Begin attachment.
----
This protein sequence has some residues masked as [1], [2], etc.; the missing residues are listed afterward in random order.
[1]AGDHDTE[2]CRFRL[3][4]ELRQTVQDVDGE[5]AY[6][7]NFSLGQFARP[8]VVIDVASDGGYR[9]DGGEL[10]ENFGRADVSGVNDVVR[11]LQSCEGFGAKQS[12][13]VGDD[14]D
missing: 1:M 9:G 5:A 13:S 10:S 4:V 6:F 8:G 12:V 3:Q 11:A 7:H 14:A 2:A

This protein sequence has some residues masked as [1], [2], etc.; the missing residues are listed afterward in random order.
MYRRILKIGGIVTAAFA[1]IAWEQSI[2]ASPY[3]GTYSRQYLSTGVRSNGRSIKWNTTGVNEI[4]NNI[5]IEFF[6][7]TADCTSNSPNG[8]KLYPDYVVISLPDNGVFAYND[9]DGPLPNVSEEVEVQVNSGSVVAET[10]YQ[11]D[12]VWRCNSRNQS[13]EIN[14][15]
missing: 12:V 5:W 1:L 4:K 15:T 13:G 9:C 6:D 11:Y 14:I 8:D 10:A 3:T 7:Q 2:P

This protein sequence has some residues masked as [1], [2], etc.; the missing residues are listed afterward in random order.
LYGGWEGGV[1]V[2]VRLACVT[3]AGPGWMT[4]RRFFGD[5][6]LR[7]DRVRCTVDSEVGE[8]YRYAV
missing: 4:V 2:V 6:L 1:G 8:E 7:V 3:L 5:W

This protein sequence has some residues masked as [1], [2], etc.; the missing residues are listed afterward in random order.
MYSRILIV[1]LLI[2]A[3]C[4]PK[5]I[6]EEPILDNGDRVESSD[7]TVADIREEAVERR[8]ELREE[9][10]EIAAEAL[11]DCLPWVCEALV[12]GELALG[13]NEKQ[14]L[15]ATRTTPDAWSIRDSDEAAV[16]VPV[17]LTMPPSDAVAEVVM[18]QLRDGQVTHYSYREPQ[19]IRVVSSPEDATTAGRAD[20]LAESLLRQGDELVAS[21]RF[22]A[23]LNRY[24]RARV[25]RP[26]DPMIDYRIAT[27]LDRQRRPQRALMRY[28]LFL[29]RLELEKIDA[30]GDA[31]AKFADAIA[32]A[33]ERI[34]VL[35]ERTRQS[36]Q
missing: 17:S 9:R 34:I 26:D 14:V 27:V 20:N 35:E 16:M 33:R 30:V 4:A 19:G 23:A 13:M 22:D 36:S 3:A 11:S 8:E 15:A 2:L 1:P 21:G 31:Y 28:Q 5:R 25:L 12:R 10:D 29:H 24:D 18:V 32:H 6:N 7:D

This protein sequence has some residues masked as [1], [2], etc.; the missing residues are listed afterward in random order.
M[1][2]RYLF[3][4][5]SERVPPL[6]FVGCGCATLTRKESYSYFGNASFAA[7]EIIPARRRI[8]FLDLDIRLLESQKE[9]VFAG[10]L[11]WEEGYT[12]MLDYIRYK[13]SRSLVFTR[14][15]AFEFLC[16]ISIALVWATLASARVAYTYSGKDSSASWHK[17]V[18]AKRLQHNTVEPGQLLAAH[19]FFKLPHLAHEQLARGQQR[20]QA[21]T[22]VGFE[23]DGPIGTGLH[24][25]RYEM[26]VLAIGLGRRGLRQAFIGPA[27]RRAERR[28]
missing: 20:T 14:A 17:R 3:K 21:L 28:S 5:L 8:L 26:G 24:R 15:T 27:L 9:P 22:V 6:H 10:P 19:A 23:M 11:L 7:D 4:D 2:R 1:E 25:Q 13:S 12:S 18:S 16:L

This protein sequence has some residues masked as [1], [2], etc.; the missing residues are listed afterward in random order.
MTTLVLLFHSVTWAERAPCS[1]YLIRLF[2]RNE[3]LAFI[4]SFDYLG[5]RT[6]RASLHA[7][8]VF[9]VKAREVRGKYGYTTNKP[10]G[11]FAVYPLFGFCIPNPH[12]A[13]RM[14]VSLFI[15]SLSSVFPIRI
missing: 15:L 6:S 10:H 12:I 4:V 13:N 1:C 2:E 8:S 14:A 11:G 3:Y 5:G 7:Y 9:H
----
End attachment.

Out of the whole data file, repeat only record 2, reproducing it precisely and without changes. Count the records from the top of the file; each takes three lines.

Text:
This protein sequence has some residues masked as [1], [2], etc.; the missing residues are listed afterward in random order.
MYRRILKIGGIVTAAFA[1]IAWEQSI[2]ASPY[3]GTYSRQYLSTGVRSNGRSIKWNTTGVNEI[4]NNI[5]IEFF[6][7]TADCTSNSPNG[8]KLYPDYVVISLPDNGVFAYND[9]DGPLPNVSEEVEVQVNSGSVVAET[10]YQ[11]D[12]VWRCNSRNQS[13]EIN[14][15]
missing: 12:V 5:W 1:L 4:K 15:T 13:G 9:C 6:D 11:Y 14:I 8:D 10:A 3:T 7:Q 2:P